Visit the following links to learn more about the five other agencies supported by the Statewide PEI Project:

San Mateo Office of Education, San Mateo County Youth Commission, Summit Public Schools, Skyline College, and the College of San Mateo

Written by: Chenece Blackshear

Conclusion of LEA

ODE (the Office of Diversity and Equity) has just wrapped up a five-part class called the Lived Experience Academy. The Academy is a course for people to learn how to tell their stories of lived experience for personal empowerment, community building, and local advocacy. For those unfamiliar with the term, “lived experience” refers to having first-hand experience with mental health challenges. We use the word “lived” to differentiate from mental health professionals or others who may have extensive experience of working with mental health conditions or systems of care, but have not lived through those challenges personally. This distinction is important because for most of history, and still today, people with lived experience have been stigmatized, disempowered, and told that others know what is best for them. Even after maintaining wellness and being in recovery, people with lived experience are often excluded from the workforce and discriminated against in other ways. One reason for this is because the narratives perpetuated about mental illness are often scary, violent, and overwhelmingly negative.

The Lived Experience Academy turns all of those negative concepts on their head. Here are our core values:

  • Lived experience is expertise.
  • Integrating people with lived experience into the workforce is a type of workforce diversity, and increasing all forms of workforce diversity is important.
  • Storytelling can be empowering, healing, educational, and destigmatizing.

The Lived Experience Academy gives people space to explore their past, present, and future, and craft a story that genuinely reflects their lived experience. Many of these stories do have sad, frightening, and ugly components to them. But when we dig deeper and open our lens wider, we find there is much more. There is hope. There is strength. There is resilience. By bringing those parts to light, we can bring mental health challenges out of the shadows. Our hope at the County is that by training people to share their stories of mental health recovery, we can reduce stigma, and give people with lived experience more opportunities to use their expertise to help others.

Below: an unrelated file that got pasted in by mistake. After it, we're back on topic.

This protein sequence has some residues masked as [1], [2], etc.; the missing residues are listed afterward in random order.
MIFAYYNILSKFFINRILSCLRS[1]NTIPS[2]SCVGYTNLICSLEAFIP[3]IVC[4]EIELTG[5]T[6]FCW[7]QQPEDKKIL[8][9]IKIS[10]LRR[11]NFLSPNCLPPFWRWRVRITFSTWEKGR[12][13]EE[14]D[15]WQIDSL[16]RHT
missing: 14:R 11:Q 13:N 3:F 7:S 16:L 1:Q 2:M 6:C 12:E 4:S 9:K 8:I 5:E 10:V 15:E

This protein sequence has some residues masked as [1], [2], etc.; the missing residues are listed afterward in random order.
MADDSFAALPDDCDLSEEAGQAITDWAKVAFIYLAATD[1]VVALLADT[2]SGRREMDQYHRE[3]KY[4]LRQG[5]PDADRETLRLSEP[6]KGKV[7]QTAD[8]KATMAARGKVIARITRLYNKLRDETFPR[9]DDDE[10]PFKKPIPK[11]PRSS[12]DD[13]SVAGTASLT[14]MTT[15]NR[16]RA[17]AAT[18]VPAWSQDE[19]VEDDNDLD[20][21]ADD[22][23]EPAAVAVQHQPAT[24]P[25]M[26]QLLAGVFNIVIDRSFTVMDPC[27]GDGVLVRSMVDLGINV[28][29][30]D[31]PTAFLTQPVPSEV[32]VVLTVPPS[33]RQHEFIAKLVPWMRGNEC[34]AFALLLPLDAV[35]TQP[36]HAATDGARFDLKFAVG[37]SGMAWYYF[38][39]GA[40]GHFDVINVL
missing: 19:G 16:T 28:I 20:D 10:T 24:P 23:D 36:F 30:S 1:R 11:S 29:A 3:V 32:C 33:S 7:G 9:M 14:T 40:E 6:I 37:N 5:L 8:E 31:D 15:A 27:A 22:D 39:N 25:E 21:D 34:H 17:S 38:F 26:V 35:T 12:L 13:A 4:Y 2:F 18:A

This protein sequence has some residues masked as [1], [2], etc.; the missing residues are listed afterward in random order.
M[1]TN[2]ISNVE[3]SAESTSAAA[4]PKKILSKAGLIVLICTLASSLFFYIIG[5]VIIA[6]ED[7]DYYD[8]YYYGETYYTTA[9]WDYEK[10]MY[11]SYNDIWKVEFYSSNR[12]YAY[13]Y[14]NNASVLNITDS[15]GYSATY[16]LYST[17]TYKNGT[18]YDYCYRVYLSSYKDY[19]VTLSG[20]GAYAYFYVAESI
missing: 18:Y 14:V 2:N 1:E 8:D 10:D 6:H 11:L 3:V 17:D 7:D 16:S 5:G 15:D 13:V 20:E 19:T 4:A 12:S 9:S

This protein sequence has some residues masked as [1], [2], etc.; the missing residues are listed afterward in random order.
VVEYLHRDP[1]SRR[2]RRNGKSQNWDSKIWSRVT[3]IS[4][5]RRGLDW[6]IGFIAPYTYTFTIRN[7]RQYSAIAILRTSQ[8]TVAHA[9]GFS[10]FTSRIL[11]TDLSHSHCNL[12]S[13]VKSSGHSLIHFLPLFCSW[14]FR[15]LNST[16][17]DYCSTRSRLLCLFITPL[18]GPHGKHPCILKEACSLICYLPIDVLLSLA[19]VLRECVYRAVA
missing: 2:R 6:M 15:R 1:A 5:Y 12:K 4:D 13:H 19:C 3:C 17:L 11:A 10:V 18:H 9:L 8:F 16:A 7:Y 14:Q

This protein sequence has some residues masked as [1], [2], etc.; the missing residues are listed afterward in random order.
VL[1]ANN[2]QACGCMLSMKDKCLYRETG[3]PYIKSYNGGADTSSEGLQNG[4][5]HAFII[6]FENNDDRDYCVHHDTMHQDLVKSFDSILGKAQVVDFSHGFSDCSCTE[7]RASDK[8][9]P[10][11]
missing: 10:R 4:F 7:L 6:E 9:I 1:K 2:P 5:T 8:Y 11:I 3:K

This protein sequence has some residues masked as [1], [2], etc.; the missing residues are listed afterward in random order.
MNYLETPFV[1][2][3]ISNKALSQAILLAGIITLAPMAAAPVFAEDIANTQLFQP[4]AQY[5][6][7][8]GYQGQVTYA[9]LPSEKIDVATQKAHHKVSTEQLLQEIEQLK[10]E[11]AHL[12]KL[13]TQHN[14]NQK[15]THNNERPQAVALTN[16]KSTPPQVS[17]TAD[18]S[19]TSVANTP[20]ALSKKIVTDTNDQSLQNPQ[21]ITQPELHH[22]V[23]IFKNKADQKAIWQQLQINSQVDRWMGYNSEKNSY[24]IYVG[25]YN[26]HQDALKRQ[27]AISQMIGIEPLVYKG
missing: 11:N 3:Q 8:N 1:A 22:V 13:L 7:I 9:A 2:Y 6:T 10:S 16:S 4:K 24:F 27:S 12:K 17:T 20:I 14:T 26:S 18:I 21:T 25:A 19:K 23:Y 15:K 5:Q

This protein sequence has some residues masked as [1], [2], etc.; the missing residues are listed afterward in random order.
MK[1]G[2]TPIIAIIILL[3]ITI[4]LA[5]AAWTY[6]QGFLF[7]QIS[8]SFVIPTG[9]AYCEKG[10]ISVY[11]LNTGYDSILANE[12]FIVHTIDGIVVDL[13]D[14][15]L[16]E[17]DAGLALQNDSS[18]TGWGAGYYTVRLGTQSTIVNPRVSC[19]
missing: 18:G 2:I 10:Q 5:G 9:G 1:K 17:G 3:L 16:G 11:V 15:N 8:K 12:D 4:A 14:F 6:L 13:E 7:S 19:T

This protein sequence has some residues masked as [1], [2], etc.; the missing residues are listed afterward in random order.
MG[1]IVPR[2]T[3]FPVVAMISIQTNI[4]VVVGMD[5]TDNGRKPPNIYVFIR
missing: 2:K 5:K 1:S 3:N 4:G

I want to offer heartfelt congratulations to our Lived Experience Academy graduates this year. Being part of this 10-hour class requires not just physical work to show up, but emotional work to be present. Thank you for showing courage, dedication, and determination throughout. Hope begets hope, and you have set that process in motion by sharing your truth.

Author: Mai Le

LEA 2017 Group Photo.JPG

 

March 23: Immigration Information Session

Attend this free information session to learn more about:

  • How to protect and prepare yourself in case of an immigration raid
  • Recent developments in immigration and executive orders
  • Requirements, benefits and process for applying for citizenship
  • How to prevent being victims of immigration fraud
  • Where to get the best legal help in your community
  • Upcoming free legal workshop dates and locations

March 23, 5PM at the Delaware Pacific Apartments, 1990 South Delaware Street, San Mateo, CA 94403.

Hosted by Services Immigrant Rights & Education Network, San Mateo County Latino Collaborative and MidPen Housing. For more information please contact Sandra Cruz al 408-453-3003 x 102, Sandra@siren-bayarea.org.

View flyer – English, Spanish

March 20: Middle School Parent Resource Night

Learn about Cyber Bullying and how to help prevent it, recognizing signs of Drug & Alcohol use, and how to talk to your kids aboutSelf-Harm and Suicide.    Monday, March 20th, 6-8pm, Borel Middle School Library, 425 Barneson Ave., San Mateo.  (Open to Burlingame, San Mateo, HIllsborough , Foster City and Belmont communities.)

013017_middle school resource night

Print flyer:  English, Spanish